(WordPress - the world’s leading CMS (Content Management System))
A WordPress-based site is ideal for publishing your content and communicating with existing and potential customers.
A business site or blog powered by WordPress lets you better engage with online users and makes things like posting content, special offers, promotions, news and announcements about your product or services, company or industry very easy, especially if you have little to no technical web skills. No coding is, in fact, required to publish content on a WordPress site, and managing essential features like site backups and software upgrades can easily be automated.
In fact, many businesses no longer use traditional websites built using traditional website building applications. More sites are now being powered by WordPress, which provides businesses and their users with all of the features and capabilities of a regular website.
If you want to control your business online and don’t have the time, need or desire to learn technical “web programming” languages such as HTML, then we recommend that you consider building your website or blog using WordPress.
Hosting And Web Management
As well as using WordPress to power your site, you should also plan how you are going to host your website, and whether you are going to outsource your website management to professionals, or manage the site yourself.
(Website Hosting & Web Management)
We use and recommend WordPress for many website applications, and we provide a lot more information about the benefits of using WordPress and expert advice on areas like how to register domain names, webhosting and website management in other blog posts on this site.
If you would like more help choosing your technology platform, just contact us for assistance.
Step 4 – Your Audience
Once you have the basics of your site worked out, then it’s time to define who is your target audience.
Key information about your web site’s target audience should include the following:
- What they need and want
- Any problems your target audience is experiencing, or will experience in the future
- How they consume information
- How they generally view themselves
- What they can expect from you and your business
It’s vitally important that you spend time creating as accurate a profile of your target website visitors as possible. Try to picture the ideal person that you will be communicating directly with when presenting your content to.
To work through this process, begin by asking lots of questions, like the following:
- Who are you writing for?
- What kind of content will visitors look for on your website?
- What challenges are your users going to face that your business can help to solve online? What specific solutions are people searching online for these issues?
- Are your site users technology-savvy? How does your audience consume information? Will they prefer videos to visual content like images or graphics and text? Will they need downloadable content (e.g. price lists, schedules, timetables)? Do you need to create content like videos, audios or multimedia presentations continually to keep your visitors engaged?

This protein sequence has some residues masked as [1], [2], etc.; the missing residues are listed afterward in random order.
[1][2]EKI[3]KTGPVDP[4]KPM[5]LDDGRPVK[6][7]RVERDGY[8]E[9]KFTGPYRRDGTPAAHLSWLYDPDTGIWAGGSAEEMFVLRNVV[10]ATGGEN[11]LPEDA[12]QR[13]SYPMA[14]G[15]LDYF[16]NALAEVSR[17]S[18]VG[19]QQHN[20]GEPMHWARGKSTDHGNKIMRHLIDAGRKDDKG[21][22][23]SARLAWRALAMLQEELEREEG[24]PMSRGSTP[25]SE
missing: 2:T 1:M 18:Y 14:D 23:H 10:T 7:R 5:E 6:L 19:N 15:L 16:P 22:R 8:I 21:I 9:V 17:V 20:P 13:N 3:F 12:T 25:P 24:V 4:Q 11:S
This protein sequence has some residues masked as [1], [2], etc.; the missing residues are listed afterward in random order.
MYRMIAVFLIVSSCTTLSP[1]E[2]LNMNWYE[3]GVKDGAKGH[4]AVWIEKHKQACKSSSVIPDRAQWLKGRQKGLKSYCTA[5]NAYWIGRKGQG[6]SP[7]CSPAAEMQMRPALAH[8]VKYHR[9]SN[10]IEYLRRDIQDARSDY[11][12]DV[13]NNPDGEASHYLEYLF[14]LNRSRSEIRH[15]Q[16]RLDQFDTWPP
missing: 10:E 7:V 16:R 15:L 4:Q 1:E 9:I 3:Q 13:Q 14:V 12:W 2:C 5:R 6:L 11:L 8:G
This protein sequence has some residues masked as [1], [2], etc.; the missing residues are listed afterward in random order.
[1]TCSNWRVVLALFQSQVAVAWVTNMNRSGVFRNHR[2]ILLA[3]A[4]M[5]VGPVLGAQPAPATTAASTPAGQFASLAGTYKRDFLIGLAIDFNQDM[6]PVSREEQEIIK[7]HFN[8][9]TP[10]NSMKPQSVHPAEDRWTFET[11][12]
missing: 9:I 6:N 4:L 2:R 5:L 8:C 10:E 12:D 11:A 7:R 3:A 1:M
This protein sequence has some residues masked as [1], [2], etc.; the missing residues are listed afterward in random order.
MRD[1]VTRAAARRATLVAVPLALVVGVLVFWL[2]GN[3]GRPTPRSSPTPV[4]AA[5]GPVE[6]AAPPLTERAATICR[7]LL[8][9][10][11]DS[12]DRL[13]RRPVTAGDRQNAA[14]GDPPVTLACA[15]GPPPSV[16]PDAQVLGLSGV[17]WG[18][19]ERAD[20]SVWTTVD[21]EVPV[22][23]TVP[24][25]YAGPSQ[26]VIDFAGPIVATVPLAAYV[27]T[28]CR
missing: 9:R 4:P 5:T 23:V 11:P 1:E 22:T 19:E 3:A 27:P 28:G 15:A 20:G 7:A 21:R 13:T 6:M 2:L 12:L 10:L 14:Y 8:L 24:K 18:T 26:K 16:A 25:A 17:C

- Where do they live? Will geography, or factors like age, relationship status or income level play a significant role in the success of your site? If so, what segments of the population will your site be marketing to and how will you find these demographics online?
- How do your visitors see themselves? Who do your visitors interact online with? What music are they downloading? What else are they buying or consuming online?
- What do your visitors expect from your site? What kind of information are you willing to provide online for free or for a fee? What kind of information are you unwilling to provide to them for free?
Having the ability to define your site’s target audience is a vital step in the website planning process and it will help you communicate better with your web developer and everyone else assisting you in developing your website, which will then ensure that you get a better result in the end.
- If you don’t have access to accurate data about your target audience, just start with your “best guess” based on your experience and research.
- Don’t narrow your criteria too much. You could be going after a niche that is just too small, or an online opportunity that may not be viable.
- Create a list of all the things you would like your website to be able to do for your business and for your customers. This could include things such as having restricted areas where customers can view their order details and resellers or affiliates can view or download private or confidential information, add a directory, forum, customer support helpdesk, etc.
- Educate yourself about any additional functionalities that your website will need to provide your business with better website administration, more efficient website management, improved web security, etc. and list these as well. This could include managed webhosting, automatic backups, brute-force attack prevention, and more.
- Unless you plan to build a portal website and have the resources to do so, don’t try to make your website appeal to too broad an audience, or you’ll just end up creating a ton of extra work for yourself when it comes to developing and implementing an effective content strategy for your site, as you will see when we continue exploring the website planning process in another post.
This is the end of Section 1